I arrive in the Airport of Xi’an, and it is already late in the evening. Xi’an wasn’t really a planned destination for this trip, more a necessary stop on the way to Gansu Province, but fortunately there is a bit of time to discover this fascinating and historical Chinese city.
It would be a terrible shame if I would pass on this opportunity. Xi’an is a big city. Not like Beijing or Shanghai, but still a solid 5 million inhabitants. Fortunately I have friends in these parts, and that made it much easier to plan some visits during my short stay.
Xi’an is famous for many reasons. It is not only the capital of the province Shaanxi, it used to be the imperial capital city of China. Here you will find the mythical , and still unopened tomb of China’s first emperor Qin, and related to his tomb, it is the site of the incredible Terracotta Army. Only discovered in a recent past, and quickly name the Eight’ Wonder of the World. Obviously a big part of this post will cover this spectacular ancient archaeological discovery.
But it would be unfair to this exciting city to leave it there. The city also hosts the important Goose Pagode and Temple complex ; it has a huge city wall with towers and fortifications, the largest and best preserved from China. Did I mention Xi’an is also famous for its Muslim district and amazing food street where you can savor all local specialties and varieties on traditional Chinese dishes. It’s food heaven. And I spend a good deal of time there… Plenty to do in Xi’an, but more on that later.
I go to bed straight away after I arrive in the hotel. I am tired and stay inside. However the hotel I stayed was perfectly located just next to the Giant Goose Pagode and it was a very nice and busy area. I will check it out the next day.
The next morning I enjoy a copious breakfast buffet before I head out to see the Terracotta Army. If this is only a taste of what is yet to come, than I am in for a treat !
I take the bus to the archaeological site. I didn’t particularly set my clock as I had all day, so it was a very long drive through the very busy traffic. The site is outside the city, so it takes some time to get there from the center. It is also busy at the site, but than it is always busy here as people from all over the world come to China to see this Ancient wonder. Tomorrow is National Day, and everybody is off. It will be incredibly busy than, I recon, and I thank the stars I am there a day ahead..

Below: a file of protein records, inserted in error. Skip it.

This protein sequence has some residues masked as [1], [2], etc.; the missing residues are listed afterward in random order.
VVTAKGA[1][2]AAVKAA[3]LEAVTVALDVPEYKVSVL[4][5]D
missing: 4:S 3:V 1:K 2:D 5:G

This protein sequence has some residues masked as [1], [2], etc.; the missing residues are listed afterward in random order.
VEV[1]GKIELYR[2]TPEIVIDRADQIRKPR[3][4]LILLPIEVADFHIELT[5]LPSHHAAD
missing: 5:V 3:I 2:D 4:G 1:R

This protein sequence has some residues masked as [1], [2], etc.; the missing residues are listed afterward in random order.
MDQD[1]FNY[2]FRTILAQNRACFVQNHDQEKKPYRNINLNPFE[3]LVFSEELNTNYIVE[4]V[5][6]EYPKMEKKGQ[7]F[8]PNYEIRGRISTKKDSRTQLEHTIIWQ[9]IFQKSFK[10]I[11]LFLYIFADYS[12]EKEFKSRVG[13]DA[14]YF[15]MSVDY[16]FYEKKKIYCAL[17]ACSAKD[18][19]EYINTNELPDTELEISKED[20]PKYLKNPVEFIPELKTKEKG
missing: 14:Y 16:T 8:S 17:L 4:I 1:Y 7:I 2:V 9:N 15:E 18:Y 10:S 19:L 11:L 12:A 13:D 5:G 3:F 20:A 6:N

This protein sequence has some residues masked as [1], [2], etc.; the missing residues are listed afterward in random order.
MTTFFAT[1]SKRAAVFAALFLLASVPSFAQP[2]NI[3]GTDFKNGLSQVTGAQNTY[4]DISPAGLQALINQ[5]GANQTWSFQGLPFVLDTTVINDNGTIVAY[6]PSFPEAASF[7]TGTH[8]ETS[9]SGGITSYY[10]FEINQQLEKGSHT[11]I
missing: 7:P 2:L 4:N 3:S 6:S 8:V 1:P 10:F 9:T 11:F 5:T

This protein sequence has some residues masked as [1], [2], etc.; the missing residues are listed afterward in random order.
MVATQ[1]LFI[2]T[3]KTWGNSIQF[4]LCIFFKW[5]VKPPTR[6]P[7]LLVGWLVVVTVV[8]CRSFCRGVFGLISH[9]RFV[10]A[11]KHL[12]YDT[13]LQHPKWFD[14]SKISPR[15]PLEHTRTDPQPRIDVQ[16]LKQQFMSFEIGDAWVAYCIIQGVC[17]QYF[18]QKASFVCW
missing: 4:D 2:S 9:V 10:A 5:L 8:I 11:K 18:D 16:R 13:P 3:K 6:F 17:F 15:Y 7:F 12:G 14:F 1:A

Basically there are 3 pits that you can visit and of course the museum with fantastic artifacts that were discovered together with the warriors. The most famous one is the biggest pit. All the pits are covered and are now huge hangars where the visitors can see the Terracotta army up close. It’s only a short walk from the entrance and I decide to see the biggest one first. A little bit of background information is maybe necessary to fully appreciate this unique discovery. Of course it is a UNESCO World Heritage site.
The emperor Qin is considered the first emperor of China, after conquering many kingdoms and uniting or unifying the country. The terracotta soldiers are part of a huge mausoleum or necropolis that was build for the emperor between the 2nd and 3th century BC.
Construction started soon after the emperor was born, and involved 700.000 workers, twice as many as there were used to build the Great Wall. It must have been an impressive construction. The mausoleum or necropolis was designed and constructed to be a representation of the universe, and a map of the Chinese Empire with buildings and temples and even rivers of mercury mimicking the Yellow River and the Yangtse..
After the accidental discovery of the site, high concentrations of mercury were found in the soil. Historical records tell about riches and wondrous objects buried inside, and even more exciting : there are indications that the tomb itself has not been disturbed by robbers… But enough history . Let’s venture inside.
My first impression is one of total awe. The hangar is huge. Thousands of statues of soldiers are lined up in battle formation in front of me. What a sight to behold ! It’s incredible. To imagine that these terracotta figures were crafted more than 2200 years ago. That is the period when Ancient Rome fought the Carthaginians and conquered Ancient Greece..
The skill involved and the craftsmanship to create such detailed masterpieces in terracotta is unbelievable.
It’s cultural and historical significance surely are comparable to the Colosseum in Rome or the Parthenon in Athens…
For obvious reasons tourists are not allowed to get too near to the statues themselves. However, for a small fee, you can get 1 level lower and closer and get your picture taken in front of the terracotta soldiers.
It is also allowed, included into the extra fee, to take some pictures much closer to the statues. It is busy. You must be patient to get to a good spot for a picture..